As often happens, the tale of the many is best told by the few.
In Peter Boyer’s “Ellis Island: The Dream of America,” those few might include your mother. Your grandmother. Or maybe your grandfather, or his father. Almost half of the U.S. population can trace their ancestry through Ellis Island. Their story is our history.
Boyer’s dramatic spoken-word piece for orchestra and actors, which airs on public television Friday evening, tells the story of seven immigrants who came to America during the years 1910–40, and found welcome and refuge here. It is not the story of immigration, and welcome, that we are reading about in today’s news.
Boyer, who was born in Providence, has created many musical treatments of historical events. His uplifting “The Dream Lives On,” a 2010 commission by the Boston Pops, narrates the lives of the three Kennedy brothers. His tone poem “Titanic” evokes the sinking of that unsinkable vessel.
“Ellis Island” was written in 2002, commissioned by the Hartford Symphony Orchestra, and has subsequently been performed almost 200 times. Among those performances, it was the centerpiece of the Pacific Symphony’s program, in Costa Mesa, CA, with a cast of notable actors in March, 2017, and that concert will be part of the Great Performances broadcast that will be seen Friday evening on 340 public television affiliates. Excerpts from “Ellis Island” will also be part of the Boston Pops Fireworks Spectacular on July 3 and 4 on the Esplanade.
Boyer, who has a bachelor’s degree from Rhode Island College and subsequently took a Ph.D at the Hartt School, nows lives in southern California. His work has been commissioned by dozens of orchestras, and he has many successful recordings, including one of “Ellis Island” with London’s Philharmonia Orchestra.
He began work on “Ellis Island” “before the world changed, at 9/11,” as he puts it, studying materials from the Ellis Island Oral History project. The project documented the stories of more than 2000 immigrants who had passed through Ellis Island in the early part of the 20th century.
“I looked through more than 100 interviews, and chose 20 finalists,” Boyer says. “I finally settled on seven stories. I had written a number of pieces based on history, and mythology, but this turned out to be larger than I imagined.”
“Ellis Island” tells the various stories of four young women and three young men. It focuses on anecdotes of their voyages across the Atlantic. James Apanowith came from Greece in 1911, at age 16. Lazarus Salamon was 16 as well when he traveled from war-torn Hungary in 1920. Helen Rosenthal was 30 when she fled the Nazis in 1940. Lillian Galletta wasn’t even five when she came from Russia in 1928.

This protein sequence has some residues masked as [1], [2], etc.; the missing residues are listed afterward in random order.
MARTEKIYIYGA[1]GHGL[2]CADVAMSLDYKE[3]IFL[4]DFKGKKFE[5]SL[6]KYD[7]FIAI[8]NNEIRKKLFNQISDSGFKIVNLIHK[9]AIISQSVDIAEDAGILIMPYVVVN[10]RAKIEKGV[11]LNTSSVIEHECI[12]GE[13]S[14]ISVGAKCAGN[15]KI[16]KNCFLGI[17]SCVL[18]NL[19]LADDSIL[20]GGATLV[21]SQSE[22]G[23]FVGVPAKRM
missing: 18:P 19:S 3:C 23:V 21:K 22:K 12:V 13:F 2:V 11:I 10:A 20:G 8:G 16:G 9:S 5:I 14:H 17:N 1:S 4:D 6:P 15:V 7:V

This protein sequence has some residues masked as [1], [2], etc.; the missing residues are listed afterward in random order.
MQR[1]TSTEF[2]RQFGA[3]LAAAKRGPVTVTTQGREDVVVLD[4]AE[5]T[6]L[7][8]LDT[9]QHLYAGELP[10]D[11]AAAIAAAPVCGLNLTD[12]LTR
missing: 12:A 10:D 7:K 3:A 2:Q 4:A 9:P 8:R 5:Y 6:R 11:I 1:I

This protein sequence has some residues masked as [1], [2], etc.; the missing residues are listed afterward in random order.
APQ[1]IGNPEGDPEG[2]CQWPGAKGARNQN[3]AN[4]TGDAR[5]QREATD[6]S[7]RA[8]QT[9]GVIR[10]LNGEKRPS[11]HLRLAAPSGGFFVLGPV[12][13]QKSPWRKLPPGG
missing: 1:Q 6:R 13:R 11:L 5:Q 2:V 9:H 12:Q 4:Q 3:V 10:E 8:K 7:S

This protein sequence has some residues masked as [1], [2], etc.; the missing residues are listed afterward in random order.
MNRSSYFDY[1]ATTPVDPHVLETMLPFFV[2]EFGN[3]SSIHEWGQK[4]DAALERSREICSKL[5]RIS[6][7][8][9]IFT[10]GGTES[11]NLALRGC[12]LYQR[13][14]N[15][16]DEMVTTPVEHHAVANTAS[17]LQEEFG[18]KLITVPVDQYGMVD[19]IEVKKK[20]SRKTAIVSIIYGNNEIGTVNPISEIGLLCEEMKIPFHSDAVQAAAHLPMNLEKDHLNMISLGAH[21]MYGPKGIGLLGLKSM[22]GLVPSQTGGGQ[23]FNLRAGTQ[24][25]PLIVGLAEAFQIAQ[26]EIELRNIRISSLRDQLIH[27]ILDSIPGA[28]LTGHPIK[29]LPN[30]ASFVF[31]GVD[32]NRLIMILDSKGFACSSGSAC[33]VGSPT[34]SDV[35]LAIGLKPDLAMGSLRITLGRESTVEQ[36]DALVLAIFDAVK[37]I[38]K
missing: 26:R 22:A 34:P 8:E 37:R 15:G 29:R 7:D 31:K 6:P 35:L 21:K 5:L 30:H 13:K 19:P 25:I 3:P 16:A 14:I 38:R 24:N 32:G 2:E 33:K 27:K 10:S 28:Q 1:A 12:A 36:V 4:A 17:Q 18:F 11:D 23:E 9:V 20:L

“There were certain stories I knew had to be included,” Boyer says. “Lillian Galletta, traveling with her four siblings and being reunited with her father at Ellis Island, it was just so moving.”
Galletta was the only immigrant who was still alive when Boyer wrote the work. Her appearance, along with all of the siblings who made the voyage with her, at the “Ellis Island” premiere in Hartford’s Bushnell Auditorium in 2002, still brings out a wealth of emotions for Boyer.
“After I wrote the piece, before the premiere, I found out she was still alive and I called her up,” Boyer says. “She asked to hear some of the music. I played it for her on the piano, over the phone. She was crying, and I was crying.
“Then, when the Bushnell arranged for them all to be at the premiere, and she came out on the stage after the performance—that was one of the most remarkable events that any composer could experience.”
The performance broadcast is remarkable as well. Seven actors— Barry Bostwick, Camryn Manheim, Michael Nouri, Lesley Fera, Lucas Near-Verbrugghe, Samantha Sloyan and Kira Sternbach—realize the parts. Boyer’s score is unabashedly accessible, American in style, reminiscent of the best from Copland, Bernstein, or John Williams.
“I chose to use actors—not narrators,” Boyer says. “I wanted the audience to believe they were hearing the actual person speaking. The actor says, ‘I was dreaming to come to America,’ not, ‘Let me tell you about Lillian Galletta.’ ”
And what “Ellis Island” tells you should not be forgotten. All of these immigrants have stories that bring startling clarity to the issues that dominate today’s headlines. As Lazarus Salamon said, remembering his first chaotic days in America, in the shadow of the Statue of Liberty, “We’re all strangers. It’s only a matter of time, who got here first.”
“Ellis Island: The Dream of America” airs on PBS’s Great Performances on Friday, June 29, at 10:00 p.m. The performance runs locally on WGBH.